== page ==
The next two to three years saw Jowie and I arrange for what would later be a promise fulfilled. But before I get ahead of myself, here’s a little story.
Since the day I met my former boss, the late Amb. Antonio L. Cabangon Chua, one afternoon in 2008, I told myself here was a man I would watch closely. He was a hard worker and a wise one who pushed himself to the very brink of exhaustion.
We saw each other even during Sundays, when all the offices fell silent for the weekend.
The next 11 years with the Philippines Graphic magazine as its editor-in-chief saw me learning from the Ambassador all that I needed to learn to get the job done.
The one quality which stood out was his understanding of the artist’s mind. During the course of my stay, I learned about his friendships with writers and artists—National Artists for Literature Nick Joaquin and Amado V. Hernandez, also National Artist for Sculpture Napoleon Abueva.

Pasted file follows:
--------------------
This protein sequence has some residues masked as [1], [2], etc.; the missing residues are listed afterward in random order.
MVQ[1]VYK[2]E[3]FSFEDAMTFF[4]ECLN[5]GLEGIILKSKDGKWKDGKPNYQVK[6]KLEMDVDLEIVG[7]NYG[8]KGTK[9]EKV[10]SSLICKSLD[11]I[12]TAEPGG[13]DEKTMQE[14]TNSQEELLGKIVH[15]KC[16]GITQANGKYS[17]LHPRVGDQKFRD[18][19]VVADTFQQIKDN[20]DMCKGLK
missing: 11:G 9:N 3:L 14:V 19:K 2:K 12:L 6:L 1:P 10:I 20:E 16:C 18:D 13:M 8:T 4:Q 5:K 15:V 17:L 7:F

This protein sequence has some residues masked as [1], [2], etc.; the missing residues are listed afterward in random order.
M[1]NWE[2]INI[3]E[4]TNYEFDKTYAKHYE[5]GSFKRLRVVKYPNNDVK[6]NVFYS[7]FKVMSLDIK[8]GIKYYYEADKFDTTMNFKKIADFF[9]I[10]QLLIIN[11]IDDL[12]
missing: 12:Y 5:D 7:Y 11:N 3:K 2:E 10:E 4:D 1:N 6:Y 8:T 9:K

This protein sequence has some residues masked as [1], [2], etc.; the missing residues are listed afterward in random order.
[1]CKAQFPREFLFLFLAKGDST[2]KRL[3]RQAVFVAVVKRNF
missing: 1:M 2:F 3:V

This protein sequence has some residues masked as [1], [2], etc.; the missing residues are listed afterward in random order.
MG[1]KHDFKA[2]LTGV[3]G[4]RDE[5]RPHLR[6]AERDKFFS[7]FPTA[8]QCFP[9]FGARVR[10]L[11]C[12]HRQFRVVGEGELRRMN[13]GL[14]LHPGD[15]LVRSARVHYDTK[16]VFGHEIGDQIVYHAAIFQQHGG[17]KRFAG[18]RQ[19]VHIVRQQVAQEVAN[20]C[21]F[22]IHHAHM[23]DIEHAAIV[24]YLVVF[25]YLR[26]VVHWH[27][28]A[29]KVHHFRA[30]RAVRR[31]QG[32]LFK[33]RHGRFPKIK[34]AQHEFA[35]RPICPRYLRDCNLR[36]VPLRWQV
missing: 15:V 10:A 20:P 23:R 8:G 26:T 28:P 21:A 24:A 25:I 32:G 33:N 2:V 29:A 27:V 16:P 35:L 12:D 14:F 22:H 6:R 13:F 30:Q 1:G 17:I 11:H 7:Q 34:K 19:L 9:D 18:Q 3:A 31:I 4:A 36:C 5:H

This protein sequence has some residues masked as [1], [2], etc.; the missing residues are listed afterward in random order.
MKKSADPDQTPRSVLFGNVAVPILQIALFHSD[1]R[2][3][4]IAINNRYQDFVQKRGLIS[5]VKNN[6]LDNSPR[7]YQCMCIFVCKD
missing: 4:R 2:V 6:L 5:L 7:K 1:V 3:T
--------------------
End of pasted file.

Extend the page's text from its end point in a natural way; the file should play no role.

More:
More sterling names in the world of journalism and literature filled the pages of his publications: Jose “Pete” Lacaba and Marra PL Lanot, Gregorio Brillantes, National Artist for Literature F. Sionil Jose, Alfred “Krip” Yuson, Inday Espina-Varona, Chuchay Fernandez, Butch del Castillo, and a host of others.
Amba was a good friend to journalists and a staunch advocate of fairness in journalism. His support for up-and-coming and seasoned painters was likewise worth remembering.
Unknown to many, the ambassador wrote poetry in Filipino as a young man.
When Amba, as we fondly called him, passed away in March 2016, I promised my boss that I will do everything in my power to preserve his legacy as a patron of the literary and the visual arts.
More than anything, that was what he was in my eyes—the artist’s champion. I wouldn’t have had the chance to fulfill my own modest dreams of being an author had it not been for his vision of advancing the cause of literature and the arts. He was an extremely active participant, but one who was always under the radar.